Hirst et al The adult patient with hyponatraemia British Journal of Anaesthesia:Education 15(5):248-252(2015).  [pay walled]

Williams et al The clinical management of hyponatraemia Postgraduate Medical Journal 2016;92:407-411 [paywalled]

 

Catheter changes

So an elderly gentleman comes into the department.  He lives in a care home, he has a catheter, and he’s got a mild pyrexia, slightly more muddled than normal and some suprapubic tenderness.  After a full assessment you decide he has a Catheter Associated UTI (CA-UTI).

Your hospital policy suggests treating based on a previous culture growths and discussion with a microbiologist.  After a short discussion you get a code and prescribe an appropriate antibiotic.

You are just preparing to change the catheter when a senior colleague suggests you should also ‘give a shot of Gent’ to cover the change.

Should you?

People who have a long term catheter (LTC) will have asymptomatic bacteriuria.  All catheters become colonised with organisms that produce biofilms.  This biofilm acts as a reservoir for bacteria, and it needs to be removed if someone is symptomatic. You do that by changing the catheter.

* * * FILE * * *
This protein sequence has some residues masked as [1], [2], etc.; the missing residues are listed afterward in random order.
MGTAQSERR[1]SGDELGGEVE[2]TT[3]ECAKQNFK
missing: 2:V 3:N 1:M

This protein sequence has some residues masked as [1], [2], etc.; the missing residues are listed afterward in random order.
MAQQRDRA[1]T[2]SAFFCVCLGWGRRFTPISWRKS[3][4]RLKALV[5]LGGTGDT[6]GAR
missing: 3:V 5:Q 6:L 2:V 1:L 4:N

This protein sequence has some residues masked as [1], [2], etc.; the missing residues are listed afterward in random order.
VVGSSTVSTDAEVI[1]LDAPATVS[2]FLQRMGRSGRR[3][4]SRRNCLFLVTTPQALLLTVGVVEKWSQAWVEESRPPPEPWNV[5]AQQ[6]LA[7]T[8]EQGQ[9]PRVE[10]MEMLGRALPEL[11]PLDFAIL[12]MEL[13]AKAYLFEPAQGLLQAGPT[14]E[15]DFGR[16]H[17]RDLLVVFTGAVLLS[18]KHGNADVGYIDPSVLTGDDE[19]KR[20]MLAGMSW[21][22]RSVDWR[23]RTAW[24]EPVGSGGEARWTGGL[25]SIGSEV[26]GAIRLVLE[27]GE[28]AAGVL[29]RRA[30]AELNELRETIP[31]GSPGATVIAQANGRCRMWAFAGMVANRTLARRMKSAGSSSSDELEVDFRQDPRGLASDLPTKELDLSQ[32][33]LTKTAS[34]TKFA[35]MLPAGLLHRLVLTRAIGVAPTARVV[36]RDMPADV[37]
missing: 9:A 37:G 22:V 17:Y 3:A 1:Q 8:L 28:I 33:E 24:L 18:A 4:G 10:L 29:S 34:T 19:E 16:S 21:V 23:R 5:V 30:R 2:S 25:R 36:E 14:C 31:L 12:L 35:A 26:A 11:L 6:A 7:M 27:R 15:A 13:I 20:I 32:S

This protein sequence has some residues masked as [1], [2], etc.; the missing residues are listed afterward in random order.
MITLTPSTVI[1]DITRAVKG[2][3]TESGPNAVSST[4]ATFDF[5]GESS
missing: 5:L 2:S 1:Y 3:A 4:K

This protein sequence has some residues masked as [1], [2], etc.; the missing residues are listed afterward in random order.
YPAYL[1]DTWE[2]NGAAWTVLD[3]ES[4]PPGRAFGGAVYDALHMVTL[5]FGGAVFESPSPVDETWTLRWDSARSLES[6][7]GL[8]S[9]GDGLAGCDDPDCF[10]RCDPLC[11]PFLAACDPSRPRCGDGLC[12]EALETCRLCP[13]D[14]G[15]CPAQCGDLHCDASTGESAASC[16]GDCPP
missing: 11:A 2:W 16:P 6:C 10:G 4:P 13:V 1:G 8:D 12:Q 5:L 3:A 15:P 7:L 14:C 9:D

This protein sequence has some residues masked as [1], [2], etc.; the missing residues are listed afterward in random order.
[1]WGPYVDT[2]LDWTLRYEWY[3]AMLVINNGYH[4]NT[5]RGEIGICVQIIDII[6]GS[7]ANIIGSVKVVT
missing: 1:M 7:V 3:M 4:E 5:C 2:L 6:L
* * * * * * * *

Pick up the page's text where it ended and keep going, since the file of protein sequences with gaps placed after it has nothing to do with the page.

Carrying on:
In some respects I can understand the rationale for giving gentamicin to someone in this situation.  You want to reduce the amount of bacteria left in the bladder to limit the formation of a new biofilm on your shiny new catheter.

However evidence that this is what we should do is lacking.

SIGNs guidance on suspected bacterial UTI in adults states that “In a hospital setting, when prophylaxis for catheter change is required, consider using a narrow spectrum agent such as gentamicin rather than ciprofloxacin to minimise the risk of C difficile infection”.  It states this is a category C recommendation (low quality).  It has one reference to back it up, which is the 2009 guidelines for CAUTI from the Infectious Diseases Society of America.

These guidelines do not recommend the use of prophylactic antibiotics for catheter change.  They do recommend changing the catheter in CAUTI, but say nothing about the incredibly common situation described above.

Now the evidence they cite does suggest that giving antimicrobials does decrease the number of people with asymptomatic bacteriuria, however that response is transient, and does lead to resistance.  I think you can probably argue either way that in our situation (man with CA UTI) we may want to decrease the amount of free bacteria in the urine as much as possible.  However if you’ve taken appropriate microbiological advice the systemic therapy you have started should be enough to do just that.